CLEVELAND -- Cleveland Indians starting pitcher Danny Salazar is making progress with his strained right forearm at the team’s Spring Training facility in Goodyear, Arizona, but it very well might not be fast enough for him to pitch in the American League Championship Series against the Toronto Blue Jays.

Speaking with the media prior to Wednesday’s team workout at Progressive Field, Indians manager Terry Francona expressed doubt that Salazar would be ready to throw in the ALCS after missing the latter part of the regular season and the three-game sweep of the Boston Red Sox in the American League Division Series.

“I don’t think he’s progressed quite to the point,” Francona said. “He’s just not back. He’s doing pretty good. He’s just not back where he’s throwing all of his pitches or he’s letting it go, 100 percent, but I think if we asked him to do that, he might be reaching right now. We’ve been pretty vocal about the first priority is getting him back healthy. I think this proves it. We wouldn’t do that to somebody.”

Salazar was sent to the Indians’ facility in Goodyear before the start of the ALDS to continue working his way back from a right arm strain that was the latest in a string of arm issues that short-circuited his All-Star season.

On Monday, September 12, the Indians announced that Salazar would miss three to four weeks because of the arm strain.

Salazar underwent an MRI in Cleveland, and following further analysis by team physician Dr. Mark Schickendantz, he was diagnosed with a mild strain to his flexor musculature in his right arm. However, his UCL (ulnar collateral ligament) reconstruction from a previous Tommy John Surgery remained intact.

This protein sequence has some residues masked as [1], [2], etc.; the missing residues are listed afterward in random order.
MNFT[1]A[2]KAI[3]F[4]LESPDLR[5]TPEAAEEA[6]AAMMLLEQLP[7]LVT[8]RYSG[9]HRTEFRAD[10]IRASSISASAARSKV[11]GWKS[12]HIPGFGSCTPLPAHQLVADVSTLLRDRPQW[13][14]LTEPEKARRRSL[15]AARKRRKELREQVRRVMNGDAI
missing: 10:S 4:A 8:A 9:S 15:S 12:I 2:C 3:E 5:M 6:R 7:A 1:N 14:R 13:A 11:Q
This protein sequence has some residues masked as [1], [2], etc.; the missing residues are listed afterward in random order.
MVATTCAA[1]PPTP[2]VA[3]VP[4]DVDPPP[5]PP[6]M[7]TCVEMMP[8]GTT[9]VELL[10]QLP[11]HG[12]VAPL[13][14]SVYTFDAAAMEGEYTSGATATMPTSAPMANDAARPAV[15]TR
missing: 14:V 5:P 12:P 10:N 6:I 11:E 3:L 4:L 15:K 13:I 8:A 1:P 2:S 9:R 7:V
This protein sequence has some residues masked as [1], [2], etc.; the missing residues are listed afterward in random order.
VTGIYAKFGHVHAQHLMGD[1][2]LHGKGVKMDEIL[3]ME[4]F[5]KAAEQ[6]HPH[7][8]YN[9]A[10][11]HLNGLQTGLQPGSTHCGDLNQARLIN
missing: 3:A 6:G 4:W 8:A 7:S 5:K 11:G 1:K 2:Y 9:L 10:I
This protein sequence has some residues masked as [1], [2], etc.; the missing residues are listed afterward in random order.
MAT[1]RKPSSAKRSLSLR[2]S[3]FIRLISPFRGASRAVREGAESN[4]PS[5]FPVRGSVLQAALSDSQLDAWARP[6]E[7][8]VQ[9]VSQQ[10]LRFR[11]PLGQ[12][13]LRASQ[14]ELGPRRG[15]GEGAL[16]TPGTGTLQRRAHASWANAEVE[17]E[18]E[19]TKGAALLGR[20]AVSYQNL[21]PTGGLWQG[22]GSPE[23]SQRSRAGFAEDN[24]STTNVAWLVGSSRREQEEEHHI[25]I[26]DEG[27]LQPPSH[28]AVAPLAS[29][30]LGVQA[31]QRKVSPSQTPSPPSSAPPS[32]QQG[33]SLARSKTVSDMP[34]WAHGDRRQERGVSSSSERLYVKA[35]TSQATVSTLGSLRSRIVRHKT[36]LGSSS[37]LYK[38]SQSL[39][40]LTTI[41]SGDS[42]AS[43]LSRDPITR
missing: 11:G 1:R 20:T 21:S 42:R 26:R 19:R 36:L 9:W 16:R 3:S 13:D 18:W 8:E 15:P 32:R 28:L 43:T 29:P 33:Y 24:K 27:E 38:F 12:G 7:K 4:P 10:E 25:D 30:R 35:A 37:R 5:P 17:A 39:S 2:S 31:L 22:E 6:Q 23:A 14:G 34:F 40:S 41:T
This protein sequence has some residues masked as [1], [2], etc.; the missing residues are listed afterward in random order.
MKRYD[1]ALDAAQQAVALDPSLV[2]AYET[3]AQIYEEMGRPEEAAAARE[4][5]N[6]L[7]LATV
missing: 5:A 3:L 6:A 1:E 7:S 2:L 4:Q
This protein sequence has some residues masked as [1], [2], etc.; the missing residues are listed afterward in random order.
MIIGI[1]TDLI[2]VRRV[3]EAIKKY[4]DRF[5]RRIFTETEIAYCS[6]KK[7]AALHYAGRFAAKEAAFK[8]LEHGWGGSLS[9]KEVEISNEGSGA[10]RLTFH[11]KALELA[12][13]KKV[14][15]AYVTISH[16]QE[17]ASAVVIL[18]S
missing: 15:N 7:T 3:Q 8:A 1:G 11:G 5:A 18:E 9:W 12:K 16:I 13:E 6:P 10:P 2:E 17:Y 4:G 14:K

According to the release announcing the diagnosis, Salazar received a PRP injection and could not throw for approximately 10 days.

An American League All-Star after starting the season with a 10-3 record and 2.75 earned run average in 17 starts, Salazar struggled since first experiencing elbow discomfort in July, which kept him out of the Midsummer Classic.

Following a return from the All-Star break and a stint on the disabled list in August, Salazar went 1-3 with a 7.44 ERA in eight starts. Over 32.2 innings of work, Salazar allowed 44 hits, 29 runs, 27 of which were earned, and seven home runs with 17 walks against 43 strikeouts.

During the regular season, Salazar compiled an 11-6 record with a 3.87 earned run average over 137.1 innings pitched in 25 starts. He registered 161 strikeouts against 63 walks, and had a 1.34 WHIP (Walks and Hits per Innings Pitched).